The United Nations World Commission on Environment and Development describes "sustainable development" as: "meeting the needs of the present without compromising the ability of future generations to meet their own needs."
Sustainable development is the latest expression of a long-standing ethic involving people's relationship with the environment, and the current generation's responsibilities to future generations.
Democracy, rule of law, transparent and accountable governance and administration, including combating and eliminating corruption – a global phenomenon, affecting both developed and developing countries – are indispensable foundations for the realization of people-centred sustainable development. Human rights and fundamental freedoms, with the right to development as an integral part, must be promoted and protected.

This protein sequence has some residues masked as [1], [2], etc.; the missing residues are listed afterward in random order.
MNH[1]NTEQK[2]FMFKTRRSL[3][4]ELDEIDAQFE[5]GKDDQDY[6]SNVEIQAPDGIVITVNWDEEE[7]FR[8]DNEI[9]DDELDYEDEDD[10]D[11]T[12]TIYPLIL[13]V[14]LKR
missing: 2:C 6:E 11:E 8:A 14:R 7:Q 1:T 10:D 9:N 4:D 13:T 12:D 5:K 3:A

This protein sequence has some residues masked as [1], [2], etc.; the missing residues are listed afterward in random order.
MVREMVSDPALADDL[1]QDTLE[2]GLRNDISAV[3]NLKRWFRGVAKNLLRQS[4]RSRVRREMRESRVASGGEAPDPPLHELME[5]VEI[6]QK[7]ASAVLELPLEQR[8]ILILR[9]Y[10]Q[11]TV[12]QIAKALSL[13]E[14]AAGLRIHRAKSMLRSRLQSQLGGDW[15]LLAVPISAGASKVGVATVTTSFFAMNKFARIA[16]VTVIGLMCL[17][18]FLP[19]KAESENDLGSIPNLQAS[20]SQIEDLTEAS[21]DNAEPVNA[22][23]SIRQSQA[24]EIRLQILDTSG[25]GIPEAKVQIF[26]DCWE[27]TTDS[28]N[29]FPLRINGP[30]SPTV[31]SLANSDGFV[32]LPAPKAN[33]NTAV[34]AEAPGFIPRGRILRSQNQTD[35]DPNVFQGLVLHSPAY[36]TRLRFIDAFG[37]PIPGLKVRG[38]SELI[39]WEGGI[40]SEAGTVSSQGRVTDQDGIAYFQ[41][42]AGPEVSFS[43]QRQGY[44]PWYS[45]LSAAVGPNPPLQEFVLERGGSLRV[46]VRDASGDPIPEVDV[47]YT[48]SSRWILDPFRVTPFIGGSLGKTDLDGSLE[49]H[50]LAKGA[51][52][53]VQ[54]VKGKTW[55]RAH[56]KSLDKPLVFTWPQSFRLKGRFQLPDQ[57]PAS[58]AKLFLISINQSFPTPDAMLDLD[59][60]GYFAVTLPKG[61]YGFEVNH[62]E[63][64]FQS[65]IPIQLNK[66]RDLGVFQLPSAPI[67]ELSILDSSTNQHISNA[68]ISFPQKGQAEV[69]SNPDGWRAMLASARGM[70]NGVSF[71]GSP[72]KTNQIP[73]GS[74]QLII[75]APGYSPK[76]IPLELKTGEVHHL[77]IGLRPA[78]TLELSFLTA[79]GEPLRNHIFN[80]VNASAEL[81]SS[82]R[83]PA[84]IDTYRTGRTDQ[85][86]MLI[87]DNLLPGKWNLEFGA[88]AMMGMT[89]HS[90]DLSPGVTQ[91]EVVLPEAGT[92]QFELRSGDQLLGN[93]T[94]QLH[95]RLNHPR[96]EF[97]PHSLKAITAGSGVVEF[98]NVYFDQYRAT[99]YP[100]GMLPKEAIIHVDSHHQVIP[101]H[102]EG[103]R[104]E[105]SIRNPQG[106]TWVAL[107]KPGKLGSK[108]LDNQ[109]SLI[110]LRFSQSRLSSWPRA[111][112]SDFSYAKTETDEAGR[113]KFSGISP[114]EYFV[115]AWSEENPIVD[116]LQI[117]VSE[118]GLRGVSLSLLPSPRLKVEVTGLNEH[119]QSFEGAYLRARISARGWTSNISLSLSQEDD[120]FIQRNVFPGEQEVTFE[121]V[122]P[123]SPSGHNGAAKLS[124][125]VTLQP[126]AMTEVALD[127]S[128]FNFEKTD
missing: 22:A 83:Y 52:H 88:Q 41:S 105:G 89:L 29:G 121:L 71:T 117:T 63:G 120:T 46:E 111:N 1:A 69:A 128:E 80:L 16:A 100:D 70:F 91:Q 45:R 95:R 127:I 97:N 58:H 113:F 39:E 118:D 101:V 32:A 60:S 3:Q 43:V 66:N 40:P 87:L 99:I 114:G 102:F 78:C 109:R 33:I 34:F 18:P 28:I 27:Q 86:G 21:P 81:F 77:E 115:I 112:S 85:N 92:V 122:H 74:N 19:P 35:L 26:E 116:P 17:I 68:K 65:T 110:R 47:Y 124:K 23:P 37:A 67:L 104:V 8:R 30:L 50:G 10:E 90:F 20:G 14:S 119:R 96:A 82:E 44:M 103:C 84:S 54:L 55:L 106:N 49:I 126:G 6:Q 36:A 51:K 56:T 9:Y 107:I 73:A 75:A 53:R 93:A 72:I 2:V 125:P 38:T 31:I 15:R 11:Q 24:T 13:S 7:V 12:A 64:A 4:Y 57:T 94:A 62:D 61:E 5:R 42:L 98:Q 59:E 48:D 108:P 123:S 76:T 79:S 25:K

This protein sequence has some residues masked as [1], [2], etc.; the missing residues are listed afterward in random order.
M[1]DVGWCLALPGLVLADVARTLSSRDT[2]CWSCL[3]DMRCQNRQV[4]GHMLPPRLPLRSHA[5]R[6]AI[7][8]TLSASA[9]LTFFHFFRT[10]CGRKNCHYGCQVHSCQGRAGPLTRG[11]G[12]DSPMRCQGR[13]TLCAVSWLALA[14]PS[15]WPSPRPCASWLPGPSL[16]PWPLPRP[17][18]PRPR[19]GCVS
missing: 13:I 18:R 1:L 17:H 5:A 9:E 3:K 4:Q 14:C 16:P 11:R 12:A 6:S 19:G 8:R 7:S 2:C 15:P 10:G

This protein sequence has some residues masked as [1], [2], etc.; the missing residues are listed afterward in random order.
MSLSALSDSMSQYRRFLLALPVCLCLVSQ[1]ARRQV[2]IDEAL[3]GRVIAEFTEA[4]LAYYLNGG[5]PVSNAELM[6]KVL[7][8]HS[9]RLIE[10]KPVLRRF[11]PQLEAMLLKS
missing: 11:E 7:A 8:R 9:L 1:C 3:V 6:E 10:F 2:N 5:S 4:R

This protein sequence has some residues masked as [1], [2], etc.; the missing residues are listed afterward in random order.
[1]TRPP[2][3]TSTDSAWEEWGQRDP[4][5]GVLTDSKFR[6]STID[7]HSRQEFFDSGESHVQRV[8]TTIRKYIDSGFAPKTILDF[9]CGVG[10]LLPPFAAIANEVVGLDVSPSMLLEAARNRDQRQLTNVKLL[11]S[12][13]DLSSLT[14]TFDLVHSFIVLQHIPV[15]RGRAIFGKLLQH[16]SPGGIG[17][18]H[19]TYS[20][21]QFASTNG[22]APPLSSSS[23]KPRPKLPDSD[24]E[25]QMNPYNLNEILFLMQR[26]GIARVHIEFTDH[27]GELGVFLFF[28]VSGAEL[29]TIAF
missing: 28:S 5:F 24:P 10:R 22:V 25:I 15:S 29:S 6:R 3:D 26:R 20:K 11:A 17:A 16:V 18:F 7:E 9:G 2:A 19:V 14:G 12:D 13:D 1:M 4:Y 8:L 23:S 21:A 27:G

It follows that environmental protection and economic development are complementary rather than antagonistic processes, where economic growth and development must take place, and be maintained over time, within the limits set by ecology in the broadest sense – by the interrelations of human beings and their works, the biosphere and the physical and chemical laws that govern it.
Sustainable development should be seen as a global objective (Brundtland Commission).
The industrialized world's commitment to sustainable development is put into doubt. The ambitions that we admired in the past seem absent from the international environmental arena today.